by Ginger Andrews

Using salal leaves for money,
my youngest sister and I
paid an older sister
to taxi an abandoned car
in our backyard. Our sister
knew how to shift gears,
turn smoothly with a hand signal,
and make perfect screeching stop sounds.

We drove to the beach,
to the market, to Sunday School,
past our would-be boyfriends’ houses,
to any town, anywhere.
We shopped for expensive clothes everywhere.
Our sister would open our doors
and say, Meter’s runnin’ ladies,
but take your time.

We rode all over in that ugly green Hudson
with its broken front windshield, springs poking
through its back seat, blackberry vines growing
through rusted floorboards;
with no wheels, no tires, taillights busted,
headlights missing, and gas gauge on empty.

“Rolls-Royce Dreams” appears in Ginger Andrews‘ collection An Honest Answer (Story Line Press, 1999), available at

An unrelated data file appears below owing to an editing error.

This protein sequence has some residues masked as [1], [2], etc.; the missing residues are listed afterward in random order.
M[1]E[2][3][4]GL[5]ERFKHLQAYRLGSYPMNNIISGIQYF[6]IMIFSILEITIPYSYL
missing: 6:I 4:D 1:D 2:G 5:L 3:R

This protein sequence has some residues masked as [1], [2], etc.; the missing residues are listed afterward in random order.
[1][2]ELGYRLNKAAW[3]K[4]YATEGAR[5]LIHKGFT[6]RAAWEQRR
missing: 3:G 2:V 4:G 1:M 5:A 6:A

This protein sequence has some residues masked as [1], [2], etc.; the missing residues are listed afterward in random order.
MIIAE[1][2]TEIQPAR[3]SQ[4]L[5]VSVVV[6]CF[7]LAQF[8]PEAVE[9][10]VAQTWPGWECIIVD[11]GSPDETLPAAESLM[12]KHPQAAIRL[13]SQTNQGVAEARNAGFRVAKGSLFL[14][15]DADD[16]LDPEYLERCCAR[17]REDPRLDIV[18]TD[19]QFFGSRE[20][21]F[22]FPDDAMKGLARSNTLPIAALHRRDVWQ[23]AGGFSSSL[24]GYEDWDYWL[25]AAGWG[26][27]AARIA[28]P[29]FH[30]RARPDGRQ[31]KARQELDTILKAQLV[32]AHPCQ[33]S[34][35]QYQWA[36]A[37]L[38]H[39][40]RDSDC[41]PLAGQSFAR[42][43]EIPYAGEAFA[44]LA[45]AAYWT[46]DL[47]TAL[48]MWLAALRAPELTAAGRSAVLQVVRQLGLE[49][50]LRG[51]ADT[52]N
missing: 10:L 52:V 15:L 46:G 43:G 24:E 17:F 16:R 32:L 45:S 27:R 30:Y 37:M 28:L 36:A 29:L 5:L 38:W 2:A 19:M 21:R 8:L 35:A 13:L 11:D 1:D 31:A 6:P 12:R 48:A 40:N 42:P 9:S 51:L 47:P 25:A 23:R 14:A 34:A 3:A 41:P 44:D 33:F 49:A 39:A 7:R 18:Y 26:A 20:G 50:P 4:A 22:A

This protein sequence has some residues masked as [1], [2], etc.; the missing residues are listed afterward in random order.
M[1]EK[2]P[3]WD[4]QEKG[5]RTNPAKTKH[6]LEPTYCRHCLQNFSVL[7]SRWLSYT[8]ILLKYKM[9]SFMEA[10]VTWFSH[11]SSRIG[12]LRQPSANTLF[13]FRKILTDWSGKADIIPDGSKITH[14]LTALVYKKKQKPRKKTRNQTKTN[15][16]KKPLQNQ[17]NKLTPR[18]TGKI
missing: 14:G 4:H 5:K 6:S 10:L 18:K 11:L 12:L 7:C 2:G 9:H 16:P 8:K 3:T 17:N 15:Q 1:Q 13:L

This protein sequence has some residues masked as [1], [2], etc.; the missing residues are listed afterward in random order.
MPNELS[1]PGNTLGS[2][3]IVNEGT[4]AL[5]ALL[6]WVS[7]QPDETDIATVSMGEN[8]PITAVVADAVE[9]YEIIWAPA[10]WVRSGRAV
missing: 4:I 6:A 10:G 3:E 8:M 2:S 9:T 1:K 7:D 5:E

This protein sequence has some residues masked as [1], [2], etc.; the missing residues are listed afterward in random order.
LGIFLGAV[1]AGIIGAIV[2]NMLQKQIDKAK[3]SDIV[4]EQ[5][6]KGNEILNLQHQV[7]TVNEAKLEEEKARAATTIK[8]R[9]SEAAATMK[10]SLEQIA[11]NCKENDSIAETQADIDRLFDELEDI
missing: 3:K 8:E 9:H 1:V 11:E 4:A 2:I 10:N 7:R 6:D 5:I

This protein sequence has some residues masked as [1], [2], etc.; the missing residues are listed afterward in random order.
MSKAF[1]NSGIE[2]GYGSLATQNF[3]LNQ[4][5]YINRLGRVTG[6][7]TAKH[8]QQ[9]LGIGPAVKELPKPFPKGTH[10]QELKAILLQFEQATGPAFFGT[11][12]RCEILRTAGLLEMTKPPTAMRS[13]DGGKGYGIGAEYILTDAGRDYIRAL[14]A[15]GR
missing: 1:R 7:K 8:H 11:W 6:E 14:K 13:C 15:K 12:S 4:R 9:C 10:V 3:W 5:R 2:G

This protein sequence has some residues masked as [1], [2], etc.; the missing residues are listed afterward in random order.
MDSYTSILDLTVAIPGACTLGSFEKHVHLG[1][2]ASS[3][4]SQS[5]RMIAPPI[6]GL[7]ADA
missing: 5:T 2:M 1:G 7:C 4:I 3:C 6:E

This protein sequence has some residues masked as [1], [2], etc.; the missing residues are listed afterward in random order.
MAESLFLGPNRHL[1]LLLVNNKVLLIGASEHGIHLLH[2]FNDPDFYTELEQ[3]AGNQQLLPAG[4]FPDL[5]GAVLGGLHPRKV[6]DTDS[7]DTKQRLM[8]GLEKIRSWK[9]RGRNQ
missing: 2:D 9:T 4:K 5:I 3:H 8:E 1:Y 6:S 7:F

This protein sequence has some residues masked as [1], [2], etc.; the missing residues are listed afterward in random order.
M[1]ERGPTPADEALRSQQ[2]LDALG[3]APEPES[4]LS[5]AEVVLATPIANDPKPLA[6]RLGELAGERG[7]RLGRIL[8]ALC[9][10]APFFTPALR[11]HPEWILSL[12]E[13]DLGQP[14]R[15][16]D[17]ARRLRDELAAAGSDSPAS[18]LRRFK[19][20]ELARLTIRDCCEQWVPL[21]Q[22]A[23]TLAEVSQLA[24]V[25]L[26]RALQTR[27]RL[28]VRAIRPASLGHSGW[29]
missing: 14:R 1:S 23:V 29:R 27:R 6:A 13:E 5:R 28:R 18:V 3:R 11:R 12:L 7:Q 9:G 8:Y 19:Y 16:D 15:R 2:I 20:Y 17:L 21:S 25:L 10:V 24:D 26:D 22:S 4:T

ABOUT THE AUTHOR: Ginger Andrews, born in North Bend, Oregon, in 1956, won the 1999 Nicholas Roerich Poetry Prize with her volume, An Honest Answer. She has lived most of her life in Oregon, where she cleans houses for a living with her sisters. She is also a janitor and Sunday School teacher at her church. Her poems have appeared in The Hudson Review, Poetry, River Sedge, The American Voice, and in several anthologies, including Good Poems edited by Garrison Keillor. Keillor has read poems from An Honest Answer more than ten times on The Writer’s Almanac.

Photo: “1935 Oldsmobile” by Rich K, ALL RIGHTS RESERVED.